Painter’s tape is a DIY painting project’s best friend. It helps you achieve crisp, clean lines and professional-looking results. However, contrary to popular belief, running a strip of painter’s tape on the ceiling, floor, or around trim won’t guarantee perfect results. There is a learning curve on how to apply and remove painter’s tape correctly for great results.
Before you start masking off your walls, learn everything you need to know about painter’s tape and how to use painter’s tape from the experts at Five Star Painting.
What’s the Best Painter’s Tape?
Painter’s tape comes in different widths with different adhesion strengths depending on the project. The best painter’s tape will depend on the type of paint, where you’re painting, and the condition of the surface. Select the painter’s tape for your specific project with the suggestions below:
Painter’s Tape AdhesionSelect the adhesion level based on your project:
- Low adhesion level tape can remain in place for longer periods of time and are best for delicate surfaces, wallpaper, or paint with a faux finish.
- Medium adhesion is considered multipurpose and is best for interior and exterior projects. This tape can remain in place for up to two weeks.
- High adhesion is best for exterior surfaces or rough, textured surfaces. It’s also great for securing drop cloths. This tape should be removed within seven days.
Painter’s Tape Width
For windows, trim, and molding, look for painter’s tape that is 1.41 inches or 1.88 inches wide. These widths give you enough tape for a clean edge. For tight spaces, the narrow-width painter’s tape would be best. Wide painter’s tape (2.5+ inches) is best for hanging plastic and tarps to protect floors and ceilings. Don’t want to buy multiple widths? Then a roll of 1 1/2-inch tape should do the job.
Are Painter’s Tape and Masking Tape the Same?
In short, no. Painter’s and masking tape may look and feel the same, but they do not serve the same purpose. Painter’s tape is designed to be removed and leave no residue. It also won’t wrinkle or shrink when it comes into contact with the paint. While masking tape may work in a pinch, if it’s left on the surface for a long period of time, there’s a good chance it’ll leave behind a sticky residue or it’ll wrinkle when it comes into contact with the paint.
What Color Painter’s Tape Do I Need?
Blue painter’s tape resists UV light, which degrades the tape and glue over time. If you’re working outside, always use this type of tape. If you’re working inside, the color of the tape you’re using is insignificant as long as it’s the right width and the correct adhesion level.
How to Apply Painter’s Tape
Paint won’t stick to a dusty or dirty surface. Run a damp rag around the area you’re masking to remove dust and debris that could prevent adhesion. Once the tape is applied, run a small, flexible putty knife along its length to press the adhesive into the surface. Don’t skip this step or substitute your hand for the putty knife!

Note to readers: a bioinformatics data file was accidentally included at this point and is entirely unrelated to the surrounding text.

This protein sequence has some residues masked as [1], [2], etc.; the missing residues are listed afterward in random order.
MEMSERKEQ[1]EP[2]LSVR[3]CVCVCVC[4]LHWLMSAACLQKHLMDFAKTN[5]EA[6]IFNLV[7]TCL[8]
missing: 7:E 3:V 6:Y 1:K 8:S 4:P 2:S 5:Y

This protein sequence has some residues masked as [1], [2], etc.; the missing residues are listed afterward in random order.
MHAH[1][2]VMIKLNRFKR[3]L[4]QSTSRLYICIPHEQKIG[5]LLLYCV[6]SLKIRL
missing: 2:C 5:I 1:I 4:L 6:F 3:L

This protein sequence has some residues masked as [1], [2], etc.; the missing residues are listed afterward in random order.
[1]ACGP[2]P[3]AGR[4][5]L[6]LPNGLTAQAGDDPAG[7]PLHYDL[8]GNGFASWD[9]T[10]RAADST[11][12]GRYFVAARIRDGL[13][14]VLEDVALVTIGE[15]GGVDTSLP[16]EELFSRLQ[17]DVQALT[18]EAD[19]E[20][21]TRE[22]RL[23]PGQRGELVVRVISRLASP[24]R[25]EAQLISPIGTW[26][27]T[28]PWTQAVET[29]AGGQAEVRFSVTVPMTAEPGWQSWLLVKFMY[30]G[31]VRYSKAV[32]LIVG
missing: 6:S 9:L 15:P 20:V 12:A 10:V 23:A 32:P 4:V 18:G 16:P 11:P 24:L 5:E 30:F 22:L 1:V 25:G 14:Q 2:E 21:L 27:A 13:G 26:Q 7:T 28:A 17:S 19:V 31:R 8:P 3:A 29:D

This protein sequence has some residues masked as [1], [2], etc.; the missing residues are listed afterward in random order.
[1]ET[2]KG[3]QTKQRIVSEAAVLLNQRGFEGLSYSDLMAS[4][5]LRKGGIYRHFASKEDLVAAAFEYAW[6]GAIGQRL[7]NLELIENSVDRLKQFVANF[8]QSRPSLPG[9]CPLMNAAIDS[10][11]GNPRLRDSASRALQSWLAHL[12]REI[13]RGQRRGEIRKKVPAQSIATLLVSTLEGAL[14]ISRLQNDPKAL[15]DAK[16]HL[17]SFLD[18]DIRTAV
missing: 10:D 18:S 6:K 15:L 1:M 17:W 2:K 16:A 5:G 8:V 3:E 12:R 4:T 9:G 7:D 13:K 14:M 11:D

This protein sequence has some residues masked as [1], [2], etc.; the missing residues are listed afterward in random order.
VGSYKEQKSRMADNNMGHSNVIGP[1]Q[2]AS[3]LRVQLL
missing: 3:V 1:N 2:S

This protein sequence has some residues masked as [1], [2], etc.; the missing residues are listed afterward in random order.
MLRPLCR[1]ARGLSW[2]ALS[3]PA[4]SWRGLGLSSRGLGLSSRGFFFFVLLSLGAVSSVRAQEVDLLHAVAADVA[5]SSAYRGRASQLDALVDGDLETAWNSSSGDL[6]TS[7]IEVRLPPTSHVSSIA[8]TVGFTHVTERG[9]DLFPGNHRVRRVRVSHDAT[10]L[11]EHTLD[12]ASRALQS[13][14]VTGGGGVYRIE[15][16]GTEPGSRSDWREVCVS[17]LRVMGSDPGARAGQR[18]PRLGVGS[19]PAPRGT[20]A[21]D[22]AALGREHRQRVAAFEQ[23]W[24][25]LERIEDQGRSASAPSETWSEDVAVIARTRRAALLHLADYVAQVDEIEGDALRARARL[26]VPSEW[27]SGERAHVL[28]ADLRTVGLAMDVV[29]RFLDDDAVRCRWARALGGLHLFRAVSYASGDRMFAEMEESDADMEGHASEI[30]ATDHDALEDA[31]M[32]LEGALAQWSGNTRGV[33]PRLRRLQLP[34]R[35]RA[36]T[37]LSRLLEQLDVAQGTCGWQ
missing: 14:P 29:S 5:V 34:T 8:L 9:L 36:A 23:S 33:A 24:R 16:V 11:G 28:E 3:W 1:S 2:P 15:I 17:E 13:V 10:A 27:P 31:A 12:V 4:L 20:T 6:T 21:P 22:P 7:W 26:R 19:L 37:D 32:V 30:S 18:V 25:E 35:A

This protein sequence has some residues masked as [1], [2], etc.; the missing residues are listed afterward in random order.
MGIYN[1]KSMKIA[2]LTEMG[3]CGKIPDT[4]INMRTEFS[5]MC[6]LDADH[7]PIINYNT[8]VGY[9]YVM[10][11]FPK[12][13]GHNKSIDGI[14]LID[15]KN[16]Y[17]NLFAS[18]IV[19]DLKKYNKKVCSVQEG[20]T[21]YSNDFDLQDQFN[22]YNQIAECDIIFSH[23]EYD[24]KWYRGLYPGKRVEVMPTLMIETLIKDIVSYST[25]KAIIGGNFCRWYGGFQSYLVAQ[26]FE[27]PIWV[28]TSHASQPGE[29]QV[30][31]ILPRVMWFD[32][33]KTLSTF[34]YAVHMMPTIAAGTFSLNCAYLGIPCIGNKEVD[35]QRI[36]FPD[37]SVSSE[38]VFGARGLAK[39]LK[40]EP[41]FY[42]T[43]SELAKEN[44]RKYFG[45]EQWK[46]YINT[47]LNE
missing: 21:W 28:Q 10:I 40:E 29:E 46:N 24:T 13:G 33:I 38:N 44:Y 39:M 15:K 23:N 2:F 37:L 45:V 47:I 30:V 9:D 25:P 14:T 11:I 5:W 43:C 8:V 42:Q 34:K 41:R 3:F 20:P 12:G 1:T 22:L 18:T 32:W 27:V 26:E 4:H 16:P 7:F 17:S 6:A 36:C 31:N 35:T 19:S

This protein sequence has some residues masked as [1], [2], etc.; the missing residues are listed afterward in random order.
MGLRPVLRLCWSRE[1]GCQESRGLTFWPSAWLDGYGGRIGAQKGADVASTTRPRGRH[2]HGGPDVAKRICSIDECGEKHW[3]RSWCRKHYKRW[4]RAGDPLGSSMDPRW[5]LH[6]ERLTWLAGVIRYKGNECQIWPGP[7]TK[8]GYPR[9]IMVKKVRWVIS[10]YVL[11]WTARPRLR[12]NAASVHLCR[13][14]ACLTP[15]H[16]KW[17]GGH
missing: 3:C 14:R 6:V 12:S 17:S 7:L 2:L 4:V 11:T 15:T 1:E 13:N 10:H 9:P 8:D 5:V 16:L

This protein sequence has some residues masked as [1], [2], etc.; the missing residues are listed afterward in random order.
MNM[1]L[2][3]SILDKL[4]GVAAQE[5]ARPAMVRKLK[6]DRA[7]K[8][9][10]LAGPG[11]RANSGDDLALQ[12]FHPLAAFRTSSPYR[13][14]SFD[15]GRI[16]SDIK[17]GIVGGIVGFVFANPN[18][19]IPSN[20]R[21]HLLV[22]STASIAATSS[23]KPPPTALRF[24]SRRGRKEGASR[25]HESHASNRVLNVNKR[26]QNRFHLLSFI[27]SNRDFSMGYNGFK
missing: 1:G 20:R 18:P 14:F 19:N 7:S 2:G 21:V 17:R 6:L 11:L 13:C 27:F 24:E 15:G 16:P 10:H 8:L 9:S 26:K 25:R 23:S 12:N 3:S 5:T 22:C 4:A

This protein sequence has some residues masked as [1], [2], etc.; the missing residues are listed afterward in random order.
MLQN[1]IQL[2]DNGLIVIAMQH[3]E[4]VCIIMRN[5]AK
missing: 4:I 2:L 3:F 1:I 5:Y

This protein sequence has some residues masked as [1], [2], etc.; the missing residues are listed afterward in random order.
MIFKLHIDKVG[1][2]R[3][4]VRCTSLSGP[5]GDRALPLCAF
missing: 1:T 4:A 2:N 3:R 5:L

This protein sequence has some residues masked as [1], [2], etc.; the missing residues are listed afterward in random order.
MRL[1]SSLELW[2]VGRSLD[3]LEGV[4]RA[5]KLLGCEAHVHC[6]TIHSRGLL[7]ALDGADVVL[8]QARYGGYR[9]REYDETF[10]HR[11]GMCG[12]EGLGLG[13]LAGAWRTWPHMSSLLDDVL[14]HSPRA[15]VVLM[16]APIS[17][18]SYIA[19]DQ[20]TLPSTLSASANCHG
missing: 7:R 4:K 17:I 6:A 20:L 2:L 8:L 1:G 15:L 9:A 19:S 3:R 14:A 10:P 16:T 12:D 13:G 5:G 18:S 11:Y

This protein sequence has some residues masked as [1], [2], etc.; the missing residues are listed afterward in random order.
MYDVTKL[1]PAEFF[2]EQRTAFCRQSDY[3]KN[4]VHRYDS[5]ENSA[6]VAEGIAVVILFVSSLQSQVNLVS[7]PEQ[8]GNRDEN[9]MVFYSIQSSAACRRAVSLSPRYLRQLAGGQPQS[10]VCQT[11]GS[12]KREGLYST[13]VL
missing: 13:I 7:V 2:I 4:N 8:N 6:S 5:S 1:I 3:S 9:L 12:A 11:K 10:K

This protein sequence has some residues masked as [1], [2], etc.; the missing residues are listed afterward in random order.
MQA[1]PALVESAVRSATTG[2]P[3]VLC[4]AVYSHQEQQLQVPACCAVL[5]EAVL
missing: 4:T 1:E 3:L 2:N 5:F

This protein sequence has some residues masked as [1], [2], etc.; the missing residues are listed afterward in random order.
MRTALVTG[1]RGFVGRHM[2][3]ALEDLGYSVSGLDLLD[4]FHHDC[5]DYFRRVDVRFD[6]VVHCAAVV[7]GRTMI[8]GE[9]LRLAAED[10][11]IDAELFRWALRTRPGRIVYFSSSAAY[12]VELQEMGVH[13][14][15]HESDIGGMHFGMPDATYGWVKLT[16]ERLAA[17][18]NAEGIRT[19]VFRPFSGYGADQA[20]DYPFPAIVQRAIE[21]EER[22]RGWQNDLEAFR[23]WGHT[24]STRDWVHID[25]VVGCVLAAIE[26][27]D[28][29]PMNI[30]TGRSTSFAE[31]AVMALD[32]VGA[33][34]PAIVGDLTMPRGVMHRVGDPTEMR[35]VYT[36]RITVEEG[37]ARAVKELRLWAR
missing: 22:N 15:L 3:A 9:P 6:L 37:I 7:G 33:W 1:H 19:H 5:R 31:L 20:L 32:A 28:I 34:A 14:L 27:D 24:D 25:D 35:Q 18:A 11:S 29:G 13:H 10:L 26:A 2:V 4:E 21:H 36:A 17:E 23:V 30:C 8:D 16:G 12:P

Masking a Room for Painting
Masking a room costs time and money. Professional painters with a steady hand and proven methodology can cut in ceilings and trim without masking. This is a risky move for a DIY painter, and they’re better off spending the time and money to mask off the area as much as possible to prevent mistakes. Whether you’re a beginner or a pro, it’s always recommended to remove or cover furniture with drop cloths.
Masking a Room to Spray Paint or Texture
- If you’re spraying paint or texture, you’ll need to mask off entire rooms or walls. The easiest way to do this is to run a strip of wide painter’s tape (3+ inches) around the perimeter of the ceiling. Only adhere the top edge of the tape, leaving the bottom edge exposed. Next, slide plastic under this exposed edge and gently press it into the plastic. We recommend lightweight and thin (.31mm) high-density plastic sheeting.
- To paint floor trim, run a strip of wide painter’s tape on the floor along the trim. Have you recruited the kids for help and want more protection? A strip of painter’s tape combined with a sheet of 6-inch wide masking paper will give you more room for error. If you’re installing new trim, it’s always easiest to paint the trim on a set of sawhorses before installation.
How to Remove Painter’s Tape
Just like applying the tape, removing it requires some patience and practice. Don’t leave painter’s tape on longer than specified by the manufacturer. If you wait too long, the adhesive can harden and remain stuck on the surface when you tear it off.
For best results, you should tear the painter’s tape while the paint is still wet. Tear the tape off at a 45-degree angle to the surface for a clean line. If you wait for the paint to dry, it’s important to score the edge of the painter’s tape to break off any dried paint on top of the tape. Forgetting to do this may give your edge a rough and ragged look. Simply swipe the corner of your putty knife along the edge of the painter’s tape to break this seal.
Professional Painting Services
Fed up with trying to find the right painter’s tape, paint finish and color, paintbrush, and application technique? Once that’s decided, don’t forget to prepare the room properly! That’s what we’re here for. When you hire Five Star Painting, you can enjoy the peace of mind that you have a team of professional painters with years of experience committed to your satisfaction. Take back your free time and give us a call at (888) 261-3633 or request a free estimate online.